There are myriad later versions of Bluebeard, many with a darker ending as we shall see. Interpretations abound. Perrault himself liked to add little moral tags to his tales. At the end of Bluebeard he wrote two:

                  Moral

Ladies, you should never pry,—
You’ll repent it by and by!
‘Tis the silliest of sins;
Trouble in a trice begins.
There are, surely—more’s the woe
Lots of things you need not know.
Come, forswear it now and here—
Joy so brief that costs so dear!

                  Another Moral

You can tell this tale is old
By the very way it’s told.
Those were days of derring-do;
Man was lord, and master too.
Then the husband ruled as king.
Now it’s quite a different thing;
Be his beard what hue it may—
Madam has a word to say!

Later Freudian and Jungian psycho-analysts couldn’t resist the tale. As you might imagine their interpretations all centred around keys and locks (read penises and vaginas) and around the blood on the closet key that couldn’t be wiped off (read defloration). But let’s not bother ourselves further with such bunkum.

In more recent times, Bluebeard has become a favourite story for feminists. Dozens of retellings have appeared – from Angela Carter and Margaret Attwood for example – and hundreds of interpretations offered. I wouldn’t dream of stepping on their turf.

Such stories can be interpreted in many ways and no one is right. In fact the word interpretation is probably not very helpful. I prefer to see them as parables or allegories which for us somehow mirror or illuminate a perhaps obscure, but nonetheless real, facet of our own life and our own world. It is in this way that I offer this short muse on Bluebeard.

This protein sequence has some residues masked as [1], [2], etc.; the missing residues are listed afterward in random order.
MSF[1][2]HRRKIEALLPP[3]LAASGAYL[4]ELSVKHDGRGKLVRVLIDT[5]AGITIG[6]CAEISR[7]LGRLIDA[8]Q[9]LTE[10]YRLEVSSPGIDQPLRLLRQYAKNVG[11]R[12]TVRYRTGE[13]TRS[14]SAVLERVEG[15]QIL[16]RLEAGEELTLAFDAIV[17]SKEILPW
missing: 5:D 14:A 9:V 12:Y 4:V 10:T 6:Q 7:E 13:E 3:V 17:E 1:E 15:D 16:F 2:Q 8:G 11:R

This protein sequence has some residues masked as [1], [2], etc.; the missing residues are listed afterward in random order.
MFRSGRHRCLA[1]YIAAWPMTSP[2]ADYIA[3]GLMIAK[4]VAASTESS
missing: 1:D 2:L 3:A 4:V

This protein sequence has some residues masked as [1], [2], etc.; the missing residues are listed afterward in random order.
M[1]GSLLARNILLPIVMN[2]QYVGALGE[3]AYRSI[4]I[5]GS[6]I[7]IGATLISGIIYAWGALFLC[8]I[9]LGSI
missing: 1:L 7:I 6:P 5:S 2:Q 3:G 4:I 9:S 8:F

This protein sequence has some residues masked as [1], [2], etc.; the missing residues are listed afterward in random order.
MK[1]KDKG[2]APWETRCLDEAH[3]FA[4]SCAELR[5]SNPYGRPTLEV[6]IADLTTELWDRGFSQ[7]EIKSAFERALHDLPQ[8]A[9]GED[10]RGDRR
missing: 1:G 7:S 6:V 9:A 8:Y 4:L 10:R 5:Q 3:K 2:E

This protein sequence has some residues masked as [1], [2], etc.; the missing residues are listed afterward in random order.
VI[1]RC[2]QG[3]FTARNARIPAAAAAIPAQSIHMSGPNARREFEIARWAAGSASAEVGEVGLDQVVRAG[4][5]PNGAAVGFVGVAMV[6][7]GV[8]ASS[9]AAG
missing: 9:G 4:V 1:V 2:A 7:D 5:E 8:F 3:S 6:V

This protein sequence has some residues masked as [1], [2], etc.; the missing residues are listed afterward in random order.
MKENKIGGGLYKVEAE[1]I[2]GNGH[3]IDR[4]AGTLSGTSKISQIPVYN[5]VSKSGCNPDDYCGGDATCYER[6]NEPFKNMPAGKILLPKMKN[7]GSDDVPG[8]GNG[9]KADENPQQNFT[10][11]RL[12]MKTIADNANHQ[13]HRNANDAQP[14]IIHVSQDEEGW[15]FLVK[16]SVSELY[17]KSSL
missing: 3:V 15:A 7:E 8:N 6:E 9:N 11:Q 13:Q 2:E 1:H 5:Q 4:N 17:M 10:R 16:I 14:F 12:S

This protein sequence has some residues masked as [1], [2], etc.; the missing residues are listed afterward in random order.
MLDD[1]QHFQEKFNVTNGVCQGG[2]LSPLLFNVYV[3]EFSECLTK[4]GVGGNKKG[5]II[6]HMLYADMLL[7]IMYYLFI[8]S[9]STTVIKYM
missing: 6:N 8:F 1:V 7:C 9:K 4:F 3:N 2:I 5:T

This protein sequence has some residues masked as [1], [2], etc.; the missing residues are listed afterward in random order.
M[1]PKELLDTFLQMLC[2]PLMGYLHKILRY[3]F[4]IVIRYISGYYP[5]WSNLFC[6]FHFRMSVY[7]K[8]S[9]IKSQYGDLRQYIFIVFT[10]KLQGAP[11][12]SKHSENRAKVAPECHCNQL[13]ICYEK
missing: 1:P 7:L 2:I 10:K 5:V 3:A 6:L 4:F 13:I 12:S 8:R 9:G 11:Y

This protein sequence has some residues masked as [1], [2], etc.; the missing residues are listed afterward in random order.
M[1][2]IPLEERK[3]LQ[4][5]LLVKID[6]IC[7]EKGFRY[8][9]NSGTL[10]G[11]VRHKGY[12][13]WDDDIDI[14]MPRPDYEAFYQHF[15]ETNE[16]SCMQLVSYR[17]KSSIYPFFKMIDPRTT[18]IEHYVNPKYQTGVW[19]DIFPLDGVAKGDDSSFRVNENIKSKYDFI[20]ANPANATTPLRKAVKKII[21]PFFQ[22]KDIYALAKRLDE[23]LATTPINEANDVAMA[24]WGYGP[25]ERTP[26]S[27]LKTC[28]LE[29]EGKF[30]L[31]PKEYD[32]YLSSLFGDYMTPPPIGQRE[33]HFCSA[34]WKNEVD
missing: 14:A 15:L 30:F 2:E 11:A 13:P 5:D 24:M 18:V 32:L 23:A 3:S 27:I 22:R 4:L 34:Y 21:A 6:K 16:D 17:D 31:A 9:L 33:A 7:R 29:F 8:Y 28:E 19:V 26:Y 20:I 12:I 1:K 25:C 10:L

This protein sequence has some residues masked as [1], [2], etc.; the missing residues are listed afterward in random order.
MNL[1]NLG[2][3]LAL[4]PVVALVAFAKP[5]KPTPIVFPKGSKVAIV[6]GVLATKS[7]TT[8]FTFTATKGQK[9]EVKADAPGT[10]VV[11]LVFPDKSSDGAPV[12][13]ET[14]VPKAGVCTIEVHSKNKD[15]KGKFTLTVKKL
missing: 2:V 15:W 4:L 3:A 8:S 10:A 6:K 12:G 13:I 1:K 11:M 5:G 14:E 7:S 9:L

Bluebeard’s new wife is not named by Perrault, so I will use the name given to her by Bartók in his opera – Judith.

Judith said to them, “Listen to me. I am about to do a thing which will go down through all generations of our descendants”. Book of Judith 8.32

What had become of Bluebeard’s wives?

Judith and her sister were at first repulsed by Bluebeard’s ugliness. ‘Adding to their disgust and aversion was the fact that he already had been married to several wives, and nobody knew what had become of them.’ They felt that something was wrong, what had become of his wives? But Bluebeard was, after all, rich and he entertained Judith, her relatives and many young people in the neighbourhood for a week in just ‘one of his country houses’. ‘The time was filled with parties, hunting, fishing, dancing, mirth, and feasting. Nobody went to bed, but all passed the night in rallying and joking with each other.’Judith was seduced by all this splendor and fun. His beard became less blue and even though she had sensed an evil she persuaded herself that ‘he was a mighty civil gentleman’.

When we are children we have an innate sense of right and wrong, it is biological. For sure our parents, our schools and our communities will ‘socialize’ us with more morality – sometimes for the good, often not. Just like Judith we can sense evil and we shy away. But then we are shown all the things we might have if we can just overcome our repulsion. All the cars, the houses, the clothes, the food and the holidays we can have. Judith must agree to marry Bluebeard, which she does despite her misgivings. We agree to join the great capitalist, consumerist frenzy despite an inkling that there’s something darker hidden just out of view. For both Judith and us, if we comply and obey then we are promised we will receive the precious keys to the cupboards in the castle, and all they contain. We can have it all so long as we submit and obey.